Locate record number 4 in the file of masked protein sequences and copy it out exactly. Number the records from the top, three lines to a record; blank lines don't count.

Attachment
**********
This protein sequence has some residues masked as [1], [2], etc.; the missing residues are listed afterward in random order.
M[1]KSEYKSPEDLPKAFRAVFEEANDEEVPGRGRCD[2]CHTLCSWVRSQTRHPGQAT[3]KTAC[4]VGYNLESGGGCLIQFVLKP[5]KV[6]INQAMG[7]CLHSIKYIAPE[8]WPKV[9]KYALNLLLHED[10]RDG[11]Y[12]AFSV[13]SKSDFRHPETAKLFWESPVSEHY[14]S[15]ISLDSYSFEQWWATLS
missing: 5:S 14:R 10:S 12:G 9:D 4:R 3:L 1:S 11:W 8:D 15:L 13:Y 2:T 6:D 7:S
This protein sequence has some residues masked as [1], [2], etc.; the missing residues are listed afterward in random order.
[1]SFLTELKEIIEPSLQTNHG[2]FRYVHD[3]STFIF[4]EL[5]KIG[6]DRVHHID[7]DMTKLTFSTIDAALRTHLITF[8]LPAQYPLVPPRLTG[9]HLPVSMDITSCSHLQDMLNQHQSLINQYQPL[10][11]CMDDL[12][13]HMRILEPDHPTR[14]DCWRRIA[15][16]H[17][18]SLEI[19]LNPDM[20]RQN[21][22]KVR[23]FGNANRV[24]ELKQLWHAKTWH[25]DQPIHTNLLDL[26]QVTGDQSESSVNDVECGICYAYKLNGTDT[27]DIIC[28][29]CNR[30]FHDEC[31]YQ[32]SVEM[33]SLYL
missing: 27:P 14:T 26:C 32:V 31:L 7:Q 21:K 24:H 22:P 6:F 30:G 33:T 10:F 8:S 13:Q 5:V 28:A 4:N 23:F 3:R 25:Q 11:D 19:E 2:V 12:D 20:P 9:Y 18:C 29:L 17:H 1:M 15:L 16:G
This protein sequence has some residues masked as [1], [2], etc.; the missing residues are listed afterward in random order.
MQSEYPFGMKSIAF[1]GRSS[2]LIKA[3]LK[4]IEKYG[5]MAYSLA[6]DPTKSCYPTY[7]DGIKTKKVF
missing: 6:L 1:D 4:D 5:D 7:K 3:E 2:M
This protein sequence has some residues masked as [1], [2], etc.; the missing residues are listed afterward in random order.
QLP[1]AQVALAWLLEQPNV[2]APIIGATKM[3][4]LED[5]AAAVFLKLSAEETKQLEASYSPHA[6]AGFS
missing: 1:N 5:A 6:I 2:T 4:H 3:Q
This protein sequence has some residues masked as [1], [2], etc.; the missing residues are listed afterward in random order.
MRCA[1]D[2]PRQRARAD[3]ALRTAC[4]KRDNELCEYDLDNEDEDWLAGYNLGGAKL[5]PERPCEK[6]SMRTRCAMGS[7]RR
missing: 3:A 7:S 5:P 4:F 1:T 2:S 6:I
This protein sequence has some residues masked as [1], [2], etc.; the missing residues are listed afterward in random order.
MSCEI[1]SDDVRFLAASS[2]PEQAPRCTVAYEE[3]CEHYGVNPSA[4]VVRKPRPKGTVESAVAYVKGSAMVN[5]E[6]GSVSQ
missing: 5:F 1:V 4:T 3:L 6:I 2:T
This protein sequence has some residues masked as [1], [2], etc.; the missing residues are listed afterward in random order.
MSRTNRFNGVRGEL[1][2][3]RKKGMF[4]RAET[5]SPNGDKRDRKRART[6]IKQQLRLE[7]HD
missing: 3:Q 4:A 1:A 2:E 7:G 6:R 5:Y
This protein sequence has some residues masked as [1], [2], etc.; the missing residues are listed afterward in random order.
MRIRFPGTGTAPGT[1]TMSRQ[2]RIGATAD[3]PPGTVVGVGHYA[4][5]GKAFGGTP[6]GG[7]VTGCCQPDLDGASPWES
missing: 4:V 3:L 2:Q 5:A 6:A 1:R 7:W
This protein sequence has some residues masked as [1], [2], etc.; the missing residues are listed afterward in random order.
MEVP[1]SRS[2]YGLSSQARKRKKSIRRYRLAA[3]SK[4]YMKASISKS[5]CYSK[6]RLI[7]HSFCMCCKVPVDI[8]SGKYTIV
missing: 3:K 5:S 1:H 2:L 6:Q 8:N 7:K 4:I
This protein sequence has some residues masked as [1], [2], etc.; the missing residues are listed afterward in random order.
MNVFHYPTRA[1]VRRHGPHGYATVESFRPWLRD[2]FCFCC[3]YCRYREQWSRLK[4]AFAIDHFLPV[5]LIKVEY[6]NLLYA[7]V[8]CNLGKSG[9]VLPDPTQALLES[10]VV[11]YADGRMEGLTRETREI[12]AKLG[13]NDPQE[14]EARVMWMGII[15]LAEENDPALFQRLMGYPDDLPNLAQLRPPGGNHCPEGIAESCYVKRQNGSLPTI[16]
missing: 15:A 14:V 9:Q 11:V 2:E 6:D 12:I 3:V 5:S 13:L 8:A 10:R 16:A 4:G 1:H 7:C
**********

This protein sequence has some residues masked as [1], [2], etc.; the missing residues are listed afterward in random order.
QLP[1]AQVALAWLLEQPNV[2]APIIGATKM[3][4]LED[5]AAAVFLKLSAEETKQLEASYSPHA[6]AGFS
missing: 1:N 5:A 6:I 2:T 4:H 3:Q